Culture and Cyber Behaviours: DNS Defending


The Domain Name System (DNS) provides the Internet mapping information that many applications rely on for proper functioning. DNS software is a popular and potent attack vector. Many DNS attacks can be prevented through the adoption of DNS security extensions (DNSSEC). DNSSEC provides assurance of data authenticity (Arends et al. 2005). Even though DNSSEC standard has been in place over a decade, adoption has remained uneven; therefore, cultural values and DNSSEC adoption and rejection rates were examined in this study. The findings reveal activity in several dimensions, thus, implying that DNSSEC behaviours and cultural values may be co-related.

What Are the Metrics of Cyber Warfare? How Does One Measure Success?


This paper continues the process of laying the groundwork for a new comprehensive academic theory on Cyber Macht (Cyber Power). In this particular paper, the authors focus on trying to determine the metrics of cyber operations; in other words, how does one measure success? The ability to measure and validate success is always a crucial metric in the performance of a task; and in this case, the conduct of IO campaigns is no different.

Vulnerability by Design in Mobile Network Security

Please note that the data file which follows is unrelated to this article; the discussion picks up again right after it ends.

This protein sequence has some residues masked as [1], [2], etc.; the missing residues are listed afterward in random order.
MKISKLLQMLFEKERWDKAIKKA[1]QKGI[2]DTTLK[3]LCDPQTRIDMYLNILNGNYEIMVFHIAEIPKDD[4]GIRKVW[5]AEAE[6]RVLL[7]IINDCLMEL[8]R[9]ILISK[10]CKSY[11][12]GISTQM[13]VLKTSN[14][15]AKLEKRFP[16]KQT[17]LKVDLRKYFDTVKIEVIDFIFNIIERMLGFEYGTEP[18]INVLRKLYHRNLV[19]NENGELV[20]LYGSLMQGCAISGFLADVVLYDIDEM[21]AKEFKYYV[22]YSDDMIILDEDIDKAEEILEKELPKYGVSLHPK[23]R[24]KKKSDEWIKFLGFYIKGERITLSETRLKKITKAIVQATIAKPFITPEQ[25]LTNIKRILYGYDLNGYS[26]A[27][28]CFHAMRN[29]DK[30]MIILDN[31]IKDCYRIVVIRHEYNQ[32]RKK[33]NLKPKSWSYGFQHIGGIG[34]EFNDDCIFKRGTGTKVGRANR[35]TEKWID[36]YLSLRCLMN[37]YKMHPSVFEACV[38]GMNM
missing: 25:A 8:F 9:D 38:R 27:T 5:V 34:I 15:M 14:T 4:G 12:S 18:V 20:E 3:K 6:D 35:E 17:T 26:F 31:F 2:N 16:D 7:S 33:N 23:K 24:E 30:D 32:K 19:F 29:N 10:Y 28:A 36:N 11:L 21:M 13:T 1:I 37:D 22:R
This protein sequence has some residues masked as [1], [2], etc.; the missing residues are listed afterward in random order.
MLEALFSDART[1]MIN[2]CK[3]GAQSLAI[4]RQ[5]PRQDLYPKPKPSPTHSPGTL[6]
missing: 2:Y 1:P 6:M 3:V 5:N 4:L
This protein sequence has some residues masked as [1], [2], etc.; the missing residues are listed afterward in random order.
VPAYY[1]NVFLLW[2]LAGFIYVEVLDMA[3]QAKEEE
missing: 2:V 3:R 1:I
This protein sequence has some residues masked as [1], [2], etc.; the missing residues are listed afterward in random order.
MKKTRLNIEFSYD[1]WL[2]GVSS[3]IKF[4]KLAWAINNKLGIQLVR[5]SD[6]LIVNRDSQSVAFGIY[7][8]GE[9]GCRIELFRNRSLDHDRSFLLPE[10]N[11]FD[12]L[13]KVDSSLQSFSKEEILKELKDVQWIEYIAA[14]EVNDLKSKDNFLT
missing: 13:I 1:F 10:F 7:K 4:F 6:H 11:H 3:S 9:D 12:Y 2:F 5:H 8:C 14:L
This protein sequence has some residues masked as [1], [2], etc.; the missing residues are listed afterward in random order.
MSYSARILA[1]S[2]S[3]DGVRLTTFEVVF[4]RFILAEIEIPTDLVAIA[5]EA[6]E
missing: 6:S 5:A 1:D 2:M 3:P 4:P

The GSM network, commonly called 2G, was designed during the 1980s when the Cold War was still ongoing. Due to political pressure from European governments, the security of GSM was deliberately made weak to allow easy interception by law enforcement agencies. Despite strengthened security in subsequent mobile network technologies of 3G and 4G, the weak security of 2G represents the ‘weakest link’ and thereby limits the security level of mobile networks in general. This article describes the evolution of mobile network security architectures, analyses their security vulnerabilities, and proposes solutions to mitigate the threats posed by these vulnerabilities.

Detection of DNS-Based Covert Channels


A compromised network will normally have some form of covert communication system installed. Covert communication channels can take many forms and can remain undetected until a major data breach has taken place. Compromised networks allow hackers to access private and confidential information so that they can engage in illegal behaviours such as data exfiltration. This article demonstrates that DNS-based covert channels have particular traffic signatures that can be detected in order to mitigate data exfiltration and malware command, and to control traffic.

Journal of Information Warfare

The definitive publication for the best and latest research and analysis on information warfare, information operations, and cyber crime. Available in traditional hard copy or online.

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The definitive publication for the best and latest research and analysis on information warfare, information operations, and cyber crime. Available in traditional hard copy or online.